The road is intended to bring us safely from one place to another. We can’t and don’t all live on highways and the small roads suffer the consequences of traffic and their weak spots are exposed with repeated travels. The job of that first person along that little road in Co. Down or the road from here to Carracastle, was to recognise and identify these spots. Once identified and marked the work of re-surfacing, levelling and making safer for travel could begin.
The thought! Lent is possibly that first contact with our Spiritual Road. The little weaknesses are being identified and marked. The work of healing/fixing will follow. For now we acknowledge the markings and the fact that God wants the road to be smoother and safer for us all. We welcome what follows – that healing and attention to defect that makes again for smoother passage.
Thursday 15th March
The 13th and 14th Stations of the Cross – We have been having the Stations of the Cross in Urlaur Church for lent. This evening I linked the 13th and 14th Stations where Jesus is taken down from the cross and laid in the tomb. The taking down was necessary but the tomb was made available through “gift”. Joseph of Arimathea offered the tomb – it was intended for him and presumably his family but he offered it to the family of Jesus. Why? I think it had something to do with him being moved by what he had witnessed over the days and particularly in the final hours of Jesus’ life. He did not allow himself be dulled to or numbed by the happenings of that first Good Friday. On the contrary what he saw moved him to action.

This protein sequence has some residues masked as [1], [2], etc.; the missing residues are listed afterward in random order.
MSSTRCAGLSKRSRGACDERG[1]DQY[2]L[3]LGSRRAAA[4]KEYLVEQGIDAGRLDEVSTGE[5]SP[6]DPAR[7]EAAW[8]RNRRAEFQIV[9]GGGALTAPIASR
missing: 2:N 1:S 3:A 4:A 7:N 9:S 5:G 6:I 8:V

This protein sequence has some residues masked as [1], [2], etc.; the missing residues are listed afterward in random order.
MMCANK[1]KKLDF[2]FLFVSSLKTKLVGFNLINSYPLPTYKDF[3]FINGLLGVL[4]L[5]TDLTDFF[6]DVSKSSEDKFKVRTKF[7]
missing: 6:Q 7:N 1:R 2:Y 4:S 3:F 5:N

Sadly there are difficult situations evidenced every day in our world. The news bulletins bring them to our living rooms and kitchens, to our smartphones and computer screens. Sometimes the “viewers” are warned that the pictures might be upsetting. It’s a sort of opt out clause that if we cannot handle what’s on screen we can switch, even momentarily, to another channel of go to the kitchen and hit the switch on cooker or electric kettle and prepare a mug of coffee or tea. The atrocity does not disappear however and even if we’re in another room the truth remains that wrong is being done.